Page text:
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I’m writing text to a binary file in C# and see a difference in quantity written between writing a string and a character array. I’m using System.IO.BinaryWriter and watching BinaryWriter.BaseStream.Length as the writes occur. These are my results:

using(BinaryWriter bw = new BinaryWriter(File.Open(“data.dat”), Encoding.ASCII))
{
  string value = “Foo”;

  // Writes 4 bytes
  bw.Write(value);

  // Writes 3 bytes 
  bw.Write(value.ToCharArray());
}

I don’t understand why the string overload writes 4 bytes when I’m writing only 3 ASCII characters. Can anyone explain this?

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1  
btw - if you just want to serialize your data, there are APIs to help with this - any of the inbuilt serializers, or there are a range of 3rd party ones available. Often much more robust than writing masses of your own read/write code... –  Marc Gravell Jun 18 '09 at 19:48

4 Answers 4

up vote 12 down vote accepted

The documentation for BinaryWriter.Write(string) states that it writes a length-prefixed string to this stream. The overload for Write(char[]) has no such prefixing.

It would seem to me that the extra data is the length.

EDIT:

Just to be a bit more explicit, use Reflector. You will see that it has this piece of code in there as part of the Write(string) method:

this.Write7BitEncodedInt(byteCount);

It is a way to encode an integer using the least possible number of bytes. For short strings (that we would use day to day that are less than 128 characters), it can be represented using one byte. For longer strings, it starts to use more bytes.

Here is the code for that function just in case you are interested:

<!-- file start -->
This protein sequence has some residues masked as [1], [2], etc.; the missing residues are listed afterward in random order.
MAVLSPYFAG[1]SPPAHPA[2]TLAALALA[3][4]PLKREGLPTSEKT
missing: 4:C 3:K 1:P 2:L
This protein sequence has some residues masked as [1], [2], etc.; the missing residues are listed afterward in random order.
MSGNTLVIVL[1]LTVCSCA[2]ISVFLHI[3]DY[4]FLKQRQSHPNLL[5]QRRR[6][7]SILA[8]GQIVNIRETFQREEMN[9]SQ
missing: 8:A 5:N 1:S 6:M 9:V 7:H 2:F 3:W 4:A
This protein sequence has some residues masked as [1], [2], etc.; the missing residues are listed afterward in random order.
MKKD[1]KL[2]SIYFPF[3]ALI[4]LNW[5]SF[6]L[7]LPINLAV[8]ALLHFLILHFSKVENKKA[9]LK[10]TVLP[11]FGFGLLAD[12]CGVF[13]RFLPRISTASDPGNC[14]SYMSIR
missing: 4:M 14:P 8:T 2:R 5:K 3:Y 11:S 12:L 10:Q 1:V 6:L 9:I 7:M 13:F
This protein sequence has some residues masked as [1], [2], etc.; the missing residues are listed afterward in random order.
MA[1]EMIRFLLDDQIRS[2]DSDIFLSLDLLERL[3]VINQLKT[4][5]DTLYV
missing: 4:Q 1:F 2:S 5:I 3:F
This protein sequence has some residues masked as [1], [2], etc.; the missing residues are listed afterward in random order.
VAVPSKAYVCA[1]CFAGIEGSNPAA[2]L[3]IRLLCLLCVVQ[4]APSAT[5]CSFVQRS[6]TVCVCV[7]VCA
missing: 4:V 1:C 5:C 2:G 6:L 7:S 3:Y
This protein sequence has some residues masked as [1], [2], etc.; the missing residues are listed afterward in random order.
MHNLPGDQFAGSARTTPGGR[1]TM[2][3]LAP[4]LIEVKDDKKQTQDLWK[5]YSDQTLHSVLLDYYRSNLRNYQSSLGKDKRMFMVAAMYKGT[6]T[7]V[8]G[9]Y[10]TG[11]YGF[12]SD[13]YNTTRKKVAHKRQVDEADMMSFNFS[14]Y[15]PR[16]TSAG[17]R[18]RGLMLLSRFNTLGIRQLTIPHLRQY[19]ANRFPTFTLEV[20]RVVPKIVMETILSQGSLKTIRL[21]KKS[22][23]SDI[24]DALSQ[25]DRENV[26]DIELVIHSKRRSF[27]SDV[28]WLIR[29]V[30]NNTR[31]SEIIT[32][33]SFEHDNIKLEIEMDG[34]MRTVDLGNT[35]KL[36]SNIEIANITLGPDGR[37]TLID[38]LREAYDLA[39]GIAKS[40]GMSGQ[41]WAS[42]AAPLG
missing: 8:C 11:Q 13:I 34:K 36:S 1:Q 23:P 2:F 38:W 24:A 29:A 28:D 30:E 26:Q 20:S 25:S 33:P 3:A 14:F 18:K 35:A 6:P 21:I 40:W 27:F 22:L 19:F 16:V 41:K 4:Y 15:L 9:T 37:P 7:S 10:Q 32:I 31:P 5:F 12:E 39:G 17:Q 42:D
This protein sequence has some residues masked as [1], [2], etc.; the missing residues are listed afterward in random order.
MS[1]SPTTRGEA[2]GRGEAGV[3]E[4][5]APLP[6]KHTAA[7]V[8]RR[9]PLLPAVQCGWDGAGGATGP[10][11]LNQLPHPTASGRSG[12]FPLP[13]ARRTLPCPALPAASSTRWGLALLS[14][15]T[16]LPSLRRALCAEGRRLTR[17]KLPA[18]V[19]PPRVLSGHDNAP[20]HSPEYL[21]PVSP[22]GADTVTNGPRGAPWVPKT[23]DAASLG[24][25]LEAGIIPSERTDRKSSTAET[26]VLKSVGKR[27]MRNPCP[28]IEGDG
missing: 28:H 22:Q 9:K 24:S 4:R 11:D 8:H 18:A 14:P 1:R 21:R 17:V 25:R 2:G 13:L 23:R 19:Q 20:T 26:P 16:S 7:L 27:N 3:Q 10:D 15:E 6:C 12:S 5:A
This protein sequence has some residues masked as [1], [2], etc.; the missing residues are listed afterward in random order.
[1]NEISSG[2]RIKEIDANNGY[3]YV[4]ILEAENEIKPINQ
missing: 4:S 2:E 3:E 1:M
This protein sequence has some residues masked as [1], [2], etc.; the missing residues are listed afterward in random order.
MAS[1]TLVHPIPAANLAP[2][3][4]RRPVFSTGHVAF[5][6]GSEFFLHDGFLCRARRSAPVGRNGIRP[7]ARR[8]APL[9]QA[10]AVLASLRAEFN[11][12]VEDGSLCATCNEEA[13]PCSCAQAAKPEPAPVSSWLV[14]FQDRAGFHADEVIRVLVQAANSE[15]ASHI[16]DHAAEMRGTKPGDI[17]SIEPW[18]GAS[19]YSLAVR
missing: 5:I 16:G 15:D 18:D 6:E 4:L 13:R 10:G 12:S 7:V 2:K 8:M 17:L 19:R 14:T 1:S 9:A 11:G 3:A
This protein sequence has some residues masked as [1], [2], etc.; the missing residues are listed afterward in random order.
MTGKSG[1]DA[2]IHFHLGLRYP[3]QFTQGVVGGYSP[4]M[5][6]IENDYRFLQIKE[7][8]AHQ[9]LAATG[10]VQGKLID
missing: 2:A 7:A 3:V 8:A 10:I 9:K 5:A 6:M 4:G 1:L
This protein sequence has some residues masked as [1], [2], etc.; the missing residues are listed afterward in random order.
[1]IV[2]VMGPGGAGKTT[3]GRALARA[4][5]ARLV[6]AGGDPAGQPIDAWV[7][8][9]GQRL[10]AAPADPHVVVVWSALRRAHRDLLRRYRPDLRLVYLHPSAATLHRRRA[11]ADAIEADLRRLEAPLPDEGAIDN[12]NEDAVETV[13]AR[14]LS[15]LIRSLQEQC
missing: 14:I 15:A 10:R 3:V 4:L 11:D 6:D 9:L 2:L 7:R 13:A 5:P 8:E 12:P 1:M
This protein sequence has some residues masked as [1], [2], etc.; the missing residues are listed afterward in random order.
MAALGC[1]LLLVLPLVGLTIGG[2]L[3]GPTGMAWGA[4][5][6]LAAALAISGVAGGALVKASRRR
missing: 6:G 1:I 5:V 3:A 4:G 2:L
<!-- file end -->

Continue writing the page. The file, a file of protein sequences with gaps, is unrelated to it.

protected void Write7BitEncodedInt(int value)
{
    uint num = (uint) value;
    while (num >= 0x80)
    {
        this.Write((byte) (num | 0x80));
        num = num >> 7;
    }
    this.Write((byte) num);
}

After prefixing the the length using this encoding, it writes the bytes for the characters in the desired encoding.

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2  
+1; the difference becomes even clearer when you look at how to read the data; with BinaryReader.ReadChars you need to tell it how many to read; with BinaryReader.ReadString it does this for you using the length prefix. –  Marc Gravell Jun 18 '09 at 19:46
    
@Marc: excellent point. Those two are definitely written to complement each other and the Write(string) methods make a lot more sense in the context of "but now how do I read that data?" –  Erich Mirabal Jun 18 '09 at 19:55

From the BinaryWriter.Write(string) docs:

Writes a length-prefixed string to this stream in the current encoding of the BinaryWriter, and advances the current position of the stream in accordance with the encoding used and the specific characters being written to the stream.

This behavior is probably so that when reading the file back in using a BinaryReader the string can be identified. (e.g. 3Foo3Bar6Foobar can be parsed into the string "Foo", "Bar" and "Foobar" but FooBarFoobar could not be.) In fact, BinaryReader.ReadString uses exactly this information to read a string from a binary file.

From the BinaryWriter.Write(char[]) docs:

Writes a character array to the current stream and advances the current position of the stream in accordance with the Encoding used and the specific characters being written to the stream.

It is hard to overstate how comprehensive and useful the docs on MSDN are. Always check them first.

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As already stated, BinaryWriter.Write(String) writes the length of the string to the stream, before writing the string itself.

This allows the BinaryReader.ReadString() to know how long the string is.

using (BinaryReader br = new BinaryReader(File.OpenRead("data.dat")))
{
    string foo1 = br.ReadString();
    char[] foo2 = br.ReadChars(3);
}
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Did you look at what was actually written? I'd guess a null terminator.

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